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Is it ever acceptable to lie?

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Dear Ella,
I am very happy for my friend Ruthie, whose daughter just announced she’s getting married this summer. Ruthie and her daughter have immersed themselves in wedding planning. Last week, she asked me to go dress shopping with her. “As the mother of the bride, I have to look amazing,” she said. I agreed. Ruthie is a beautiful woman inside and out, but she is also a large woman. She sashayed out of the dressing room and announced, “This is it, I love it!” I thought I would faint. She had on a tight, mermaid-style, gold shimmering dress. Every roll was accentuated and the dress looked like something I’d seen on a retro disco show in the 1970s. I didn’t tell her she looked awful. Instead, I simply shook my head. She could probably tell from the horror on my face how much I disapproved. She didn’t try on any others and we left without the dress. Ruthie’s been quite cold to me ever since. Should I have lied to make her happy?
Say Yes to the Dress

Dear Say Yes to the Dress,
You start off this question calling Ruthie your friend. Usually friends expect the truth, especially when they ask for it.
Ruthie took you dress shopping so that you could give her your opinion. Maybe your disapproval of a dress she thought she looked great in forced her to take a more honest look in that mirror. Your disapproving gesture was unexpected, inconvenient and disappointing.
Let’s put this in perspective. If your friendship can topple on the opinion of a dress that hasn’t yet been purchased, then there is something deeper going on.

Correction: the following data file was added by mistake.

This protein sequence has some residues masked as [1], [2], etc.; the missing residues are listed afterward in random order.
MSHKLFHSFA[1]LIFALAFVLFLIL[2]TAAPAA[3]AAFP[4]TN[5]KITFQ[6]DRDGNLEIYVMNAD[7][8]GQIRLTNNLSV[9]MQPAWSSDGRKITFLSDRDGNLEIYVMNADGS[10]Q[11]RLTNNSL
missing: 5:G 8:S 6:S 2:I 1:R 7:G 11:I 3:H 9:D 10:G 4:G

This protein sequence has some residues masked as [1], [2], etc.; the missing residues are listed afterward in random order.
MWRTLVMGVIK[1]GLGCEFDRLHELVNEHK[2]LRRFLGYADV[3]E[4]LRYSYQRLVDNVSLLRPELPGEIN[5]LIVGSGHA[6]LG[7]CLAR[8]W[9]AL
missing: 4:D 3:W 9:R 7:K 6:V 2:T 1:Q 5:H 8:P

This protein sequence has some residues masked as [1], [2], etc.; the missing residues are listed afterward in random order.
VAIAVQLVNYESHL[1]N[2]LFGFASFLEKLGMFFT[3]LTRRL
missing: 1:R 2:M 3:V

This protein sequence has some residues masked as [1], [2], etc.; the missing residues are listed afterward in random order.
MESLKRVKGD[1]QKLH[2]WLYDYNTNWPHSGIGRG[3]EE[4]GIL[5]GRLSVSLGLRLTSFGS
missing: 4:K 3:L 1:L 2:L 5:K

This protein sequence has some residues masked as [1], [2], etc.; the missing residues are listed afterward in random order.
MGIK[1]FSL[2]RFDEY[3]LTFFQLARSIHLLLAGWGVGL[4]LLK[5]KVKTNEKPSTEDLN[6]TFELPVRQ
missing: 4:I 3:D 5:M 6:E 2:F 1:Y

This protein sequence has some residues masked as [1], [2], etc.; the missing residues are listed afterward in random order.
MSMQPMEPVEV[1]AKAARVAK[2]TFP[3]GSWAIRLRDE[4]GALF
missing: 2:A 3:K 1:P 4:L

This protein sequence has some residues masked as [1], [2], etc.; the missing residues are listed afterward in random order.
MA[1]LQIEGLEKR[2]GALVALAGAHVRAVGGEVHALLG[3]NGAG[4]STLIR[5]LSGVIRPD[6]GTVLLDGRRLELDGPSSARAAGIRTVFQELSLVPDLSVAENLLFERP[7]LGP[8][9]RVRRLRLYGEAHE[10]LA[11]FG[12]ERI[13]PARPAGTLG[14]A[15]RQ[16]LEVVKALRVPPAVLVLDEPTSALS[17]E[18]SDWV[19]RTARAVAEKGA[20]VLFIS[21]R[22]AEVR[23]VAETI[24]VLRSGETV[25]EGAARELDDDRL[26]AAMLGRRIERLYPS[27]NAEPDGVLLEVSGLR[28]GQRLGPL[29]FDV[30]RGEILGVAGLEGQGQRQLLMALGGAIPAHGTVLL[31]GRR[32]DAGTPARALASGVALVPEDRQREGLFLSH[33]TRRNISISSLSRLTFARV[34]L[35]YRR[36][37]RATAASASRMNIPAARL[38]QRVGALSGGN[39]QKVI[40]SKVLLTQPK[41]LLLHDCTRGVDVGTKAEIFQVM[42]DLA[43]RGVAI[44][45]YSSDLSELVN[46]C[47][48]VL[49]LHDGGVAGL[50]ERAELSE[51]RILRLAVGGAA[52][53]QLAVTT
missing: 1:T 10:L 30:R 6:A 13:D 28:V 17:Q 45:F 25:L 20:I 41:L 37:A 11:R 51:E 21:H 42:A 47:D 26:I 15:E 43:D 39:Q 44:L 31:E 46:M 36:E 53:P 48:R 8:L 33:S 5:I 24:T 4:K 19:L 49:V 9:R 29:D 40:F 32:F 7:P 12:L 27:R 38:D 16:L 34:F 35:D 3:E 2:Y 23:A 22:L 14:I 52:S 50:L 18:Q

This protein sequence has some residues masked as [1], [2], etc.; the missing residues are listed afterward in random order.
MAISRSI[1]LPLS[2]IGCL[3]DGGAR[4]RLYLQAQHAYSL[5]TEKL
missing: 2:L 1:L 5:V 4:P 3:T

Pick up the phone and talk to Ruthie like you always have. If you continue to sense that coldness, then you need to talk about this incident and put it behind you. Apologize if you have to, and just tell her the dress was not your taste and that she would look beautiful in anything she chooses. Is it a lie? You bet. Sometimes a little white lie can be the path of least resistance when two people don’t agree. This is not a life-or-death decision. Let Ruthie’s daughter help her pick out the perfect dress. Your job as her friend is to let her know that you’re there for her.


Dear Ella
I love going to shul on Shabbat. It’s not that I’m so observant, but I enjoy meeting up with the guys and talking. We laugh, discuss politics, our wives, sports and tell jokes. It’s usually a lot of fun. But this past Saturday, the talk was about money and charities and they all spouted off about their philanthropic accomplishments.
I’m clearly not in the same league and instead of owning up to it, I lied and I haven’t been able to stop thinking about it. I could kick myself for not being truthful, but the damage is done. I didn’t go to shul this week, just to avoid them. Now what?
Money Misery

Dear Money Misery
Although giving your hard-earned money to a worthy cause is extremely commendable, it is not the only way to give. Sometimes giving your time is a lot harder and even more meaningful.
These men and you have bonded over time and become friends. They enjoy you and you enjoy them – not because of your financial worth. You don’t have to be alike and in the same tax bracket to enjoy each other’s company. There’s no reason to compare your achievements or charitable contributions with any of these guys.
You’ve created a camaraderie that goes beyond your financial worth. Imagine the tables were turned and they had no money and you were the one with the deep pockets. How would you feel if they suddenly dropped your friendship or lied to you because you had money?
It’s hard to retract now, but that would be the way to wipe the slate clean. Wait till a day when the conversation lends itself to bringing it up nonchalantly, set the record straight and then put it behind you.